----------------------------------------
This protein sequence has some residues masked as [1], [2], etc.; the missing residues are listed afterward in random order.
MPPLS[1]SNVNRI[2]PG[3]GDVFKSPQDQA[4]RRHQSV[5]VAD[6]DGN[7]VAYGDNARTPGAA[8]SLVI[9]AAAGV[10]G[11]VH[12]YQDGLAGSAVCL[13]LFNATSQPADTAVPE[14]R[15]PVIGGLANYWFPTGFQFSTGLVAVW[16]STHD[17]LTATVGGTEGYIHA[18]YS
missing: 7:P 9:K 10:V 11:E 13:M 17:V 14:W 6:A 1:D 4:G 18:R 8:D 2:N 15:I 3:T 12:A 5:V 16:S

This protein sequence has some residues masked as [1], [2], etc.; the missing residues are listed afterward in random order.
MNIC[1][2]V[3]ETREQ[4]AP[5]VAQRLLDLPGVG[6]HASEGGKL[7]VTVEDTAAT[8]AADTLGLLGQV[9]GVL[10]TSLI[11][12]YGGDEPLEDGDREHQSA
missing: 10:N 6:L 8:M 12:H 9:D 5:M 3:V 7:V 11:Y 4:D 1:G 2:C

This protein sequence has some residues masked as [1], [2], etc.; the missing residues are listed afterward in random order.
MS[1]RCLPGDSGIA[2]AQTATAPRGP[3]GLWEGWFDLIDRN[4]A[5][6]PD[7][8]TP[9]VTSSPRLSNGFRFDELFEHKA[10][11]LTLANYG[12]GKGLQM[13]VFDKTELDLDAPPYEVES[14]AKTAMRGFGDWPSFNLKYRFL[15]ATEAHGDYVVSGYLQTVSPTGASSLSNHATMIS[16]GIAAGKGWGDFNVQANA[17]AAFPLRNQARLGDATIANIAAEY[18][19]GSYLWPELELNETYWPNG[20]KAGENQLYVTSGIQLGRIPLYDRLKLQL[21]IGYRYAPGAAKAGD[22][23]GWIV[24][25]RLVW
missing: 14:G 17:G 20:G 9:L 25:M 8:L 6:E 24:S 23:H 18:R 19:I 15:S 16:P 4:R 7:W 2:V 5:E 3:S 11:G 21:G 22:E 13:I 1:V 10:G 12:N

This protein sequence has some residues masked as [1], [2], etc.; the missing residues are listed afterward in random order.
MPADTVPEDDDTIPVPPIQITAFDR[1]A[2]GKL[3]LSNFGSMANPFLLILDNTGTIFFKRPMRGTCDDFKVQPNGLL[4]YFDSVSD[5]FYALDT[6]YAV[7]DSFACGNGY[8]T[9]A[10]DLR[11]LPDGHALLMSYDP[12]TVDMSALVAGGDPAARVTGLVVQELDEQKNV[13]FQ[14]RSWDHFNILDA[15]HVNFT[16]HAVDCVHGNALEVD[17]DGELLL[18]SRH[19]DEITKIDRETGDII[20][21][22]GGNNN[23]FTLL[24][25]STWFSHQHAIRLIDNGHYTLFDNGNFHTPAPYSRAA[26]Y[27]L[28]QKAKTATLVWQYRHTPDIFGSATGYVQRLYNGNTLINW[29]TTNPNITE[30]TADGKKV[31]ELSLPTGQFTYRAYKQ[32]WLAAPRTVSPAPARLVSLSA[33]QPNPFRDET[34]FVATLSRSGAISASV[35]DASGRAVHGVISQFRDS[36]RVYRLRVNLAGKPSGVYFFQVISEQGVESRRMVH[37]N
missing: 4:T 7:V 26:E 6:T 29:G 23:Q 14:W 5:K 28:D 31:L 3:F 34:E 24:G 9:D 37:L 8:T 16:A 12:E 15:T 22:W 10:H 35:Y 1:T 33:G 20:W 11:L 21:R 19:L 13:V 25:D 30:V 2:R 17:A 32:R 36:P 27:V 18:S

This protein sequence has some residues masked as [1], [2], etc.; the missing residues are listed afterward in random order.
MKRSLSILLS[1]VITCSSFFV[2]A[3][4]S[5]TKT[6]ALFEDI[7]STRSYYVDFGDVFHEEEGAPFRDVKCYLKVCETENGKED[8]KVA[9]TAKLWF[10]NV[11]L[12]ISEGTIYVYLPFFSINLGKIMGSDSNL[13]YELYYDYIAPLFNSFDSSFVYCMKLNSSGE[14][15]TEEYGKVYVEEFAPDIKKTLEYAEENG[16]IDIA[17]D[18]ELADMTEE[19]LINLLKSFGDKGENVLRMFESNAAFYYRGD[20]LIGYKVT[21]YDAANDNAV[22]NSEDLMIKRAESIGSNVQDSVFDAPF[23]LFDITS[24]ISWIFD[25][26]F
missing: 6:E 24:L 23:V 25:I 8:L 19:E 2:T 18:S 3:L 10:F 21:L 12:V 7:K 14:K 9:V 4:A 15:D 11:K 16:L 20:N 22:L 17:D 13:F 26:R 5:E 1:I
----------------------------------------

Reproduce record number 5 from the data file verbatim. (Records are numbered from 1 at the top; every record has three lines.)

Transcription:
This protein sequence has some residues masked as [1], [2], etc.; the missing residues are listed afterward in random order.
MKRSLSILLS[1]VITCSSFFV[2]A[3][4]S[5]TKT[6]ALFEDI[7]STRSYYVDFGDVFHEEEGAPFRDVKCYLKVCETENGKED[8]KVA[9]TAKLWF[10]NV[11]L[12]ISEGTIYVYLPFFSINLGKIMGSDSNL[13]YELYYDYIAPLFNSFDSSFVYCMKLNSSGE[14][15]TEEYGKVYVEEFAPDIKKTLEYAEENG[16]IDIA[17]D[18]ELADMTEE[19]LINLLKSFGDKGENVLRMFESNAAFYYRGD[20]LIGYKVT[21]YDAANDNAV[22]NSEDLMIKRAESIGSNVQDSVFDAPF[23]LFDITS[24]ISWIFD[25][26]F
missing: 6:E 24:L 23:V 25:I 8:L 19:E 2:T 18:S 3:L 10:F 21:L 12:V 7:K 14:K 9:V 4:A 15:D 11:K 16:L 20:N 22:L 17:D 13:F 26:R 5:E 1:I